We’ve written before about Arizona’s response to
the recession–substantial budget cuts and the only enrollment freeze in the
nation in its CHIP program, KidsCare. Instituted almost two years ago, there
are now 129,000 kids on the waiting list for access to affordable health
A new (but somewhat familiar) proposal has
emerged to provide coverage to a small share (about 19,000) of these children.
While efforts to ease the burden on these families are encouraging, they
certainly don’t go far enough to address the larger problem.
Three hospitals have banded together to pony up $60
million a year for the next two years to help pay for care for those without
coverage. In return, Medicaid funding will increase $114 million to help
finance that care. There’s a stipulation, however, from CMS that requires
some of those funds go towards the KidsCare program. So, the hospitals are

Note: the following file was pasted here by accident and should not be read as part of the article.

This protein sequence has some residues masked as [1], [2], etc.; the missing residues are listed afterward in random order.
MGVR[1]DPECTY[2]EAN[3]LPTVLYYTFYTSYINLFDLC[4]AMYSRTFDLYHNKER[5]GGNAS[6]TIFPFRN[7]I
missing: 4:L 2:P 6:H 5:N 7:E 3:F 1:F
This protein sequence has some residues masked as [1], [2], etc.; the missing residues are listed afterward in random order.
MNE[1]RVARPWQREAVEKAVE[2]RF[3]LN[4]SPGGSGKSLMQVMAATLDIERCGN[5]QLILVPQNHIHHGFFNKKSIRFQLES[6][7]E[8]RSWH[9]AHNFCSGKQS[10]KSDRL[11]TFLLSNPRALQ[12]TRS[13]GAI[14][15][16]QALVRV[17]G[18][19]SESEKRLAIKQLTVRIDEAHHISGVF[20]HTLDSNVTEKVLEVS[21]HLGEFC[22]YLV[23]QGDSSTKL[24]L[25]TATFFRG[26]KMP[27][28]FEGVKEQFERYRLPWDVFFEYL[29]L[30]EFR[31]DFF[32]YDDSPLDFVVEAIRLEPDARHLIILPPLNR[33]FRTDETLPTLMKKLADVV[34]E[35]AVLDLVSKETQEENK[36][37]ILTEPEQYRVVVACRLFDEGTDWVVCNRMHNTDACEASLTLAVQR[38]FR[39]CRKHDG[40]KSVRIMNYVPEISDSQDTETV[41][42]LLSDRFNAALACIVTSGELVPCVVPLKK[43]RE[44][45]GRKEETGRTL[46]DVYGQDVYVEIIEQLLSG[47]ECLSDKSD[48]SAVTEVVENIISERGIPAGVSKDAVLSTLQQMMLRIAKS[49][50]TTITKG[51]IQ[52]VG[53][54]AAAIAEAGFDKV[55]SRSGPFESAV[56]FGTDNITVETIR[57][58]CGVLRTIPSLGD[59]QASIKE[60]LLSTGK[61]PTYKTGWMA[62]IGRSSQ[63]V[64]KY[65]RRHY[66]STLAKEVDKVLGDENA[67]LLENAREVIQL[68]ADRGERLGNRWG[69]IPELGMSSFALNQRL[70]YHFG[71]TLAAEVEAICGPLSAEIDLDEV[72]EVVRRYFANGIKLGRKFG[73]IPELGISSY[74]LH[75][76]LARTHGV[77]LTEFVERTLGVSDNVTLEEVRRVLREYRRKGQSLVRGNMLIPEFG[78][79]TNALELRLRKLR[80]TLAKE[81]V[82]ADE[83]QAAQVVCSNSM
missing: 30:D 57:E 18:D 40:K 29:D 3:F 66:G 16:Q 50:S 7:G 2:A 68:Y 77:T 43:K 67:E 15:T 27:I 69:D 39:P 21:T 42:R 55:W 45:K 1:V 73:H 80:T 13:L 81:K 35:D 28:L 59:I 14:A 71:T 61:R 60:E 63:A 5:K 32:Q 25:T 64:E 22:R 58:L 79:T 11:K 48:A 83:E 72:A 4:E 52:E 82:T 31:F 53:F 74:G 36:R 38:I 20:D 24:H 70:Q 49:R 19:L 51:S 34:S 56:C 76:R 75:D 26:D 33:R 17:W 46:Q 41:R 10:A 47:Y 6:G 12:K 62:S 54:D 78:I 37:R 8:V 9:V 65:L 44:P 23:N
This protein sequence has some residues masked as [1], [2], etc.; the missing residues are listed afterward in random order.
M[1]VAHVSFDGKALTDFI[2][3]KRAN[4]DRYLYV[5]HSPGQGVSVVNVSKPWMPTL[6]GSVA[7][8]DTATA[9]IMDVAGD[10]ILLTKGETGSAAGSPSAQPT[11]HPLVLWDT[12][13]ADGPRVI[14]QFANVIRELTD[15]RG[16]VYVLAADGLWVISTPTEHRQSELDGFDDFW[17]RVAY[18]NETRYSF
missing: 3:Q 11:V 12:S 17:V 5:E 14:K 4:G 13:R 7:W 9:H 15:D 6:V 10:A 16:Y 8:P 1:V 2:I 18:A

going to throw in another $10.7 million (which will also be matched by CMS) to
provide coverage to some children on the waiting list.
While this will make a dent in the waiting list and
certainly help thousands of families, it raises questions about the strategy:
If health care providers step in with a match does it remove the state from its
responsibility and commitment to cover kids and help families who need it most?
The question is not new, but it comes up again as
officials look to help at least some struggling families now. The risk –
and ultimate question in the long run – is setting up a system that allows the
state to shirk its responsibility and pass the buck onto hospitals. Meanwhile,
all other states, including those also in dire fiscal shape, have found ways to
maintain their commitment to children and families. Arizona, however,
enacted new corporate tax cuts that will cost the state nearly double the amount necessary to fully
lift the freeze in 2012. And now they’re turning to the hospitals to address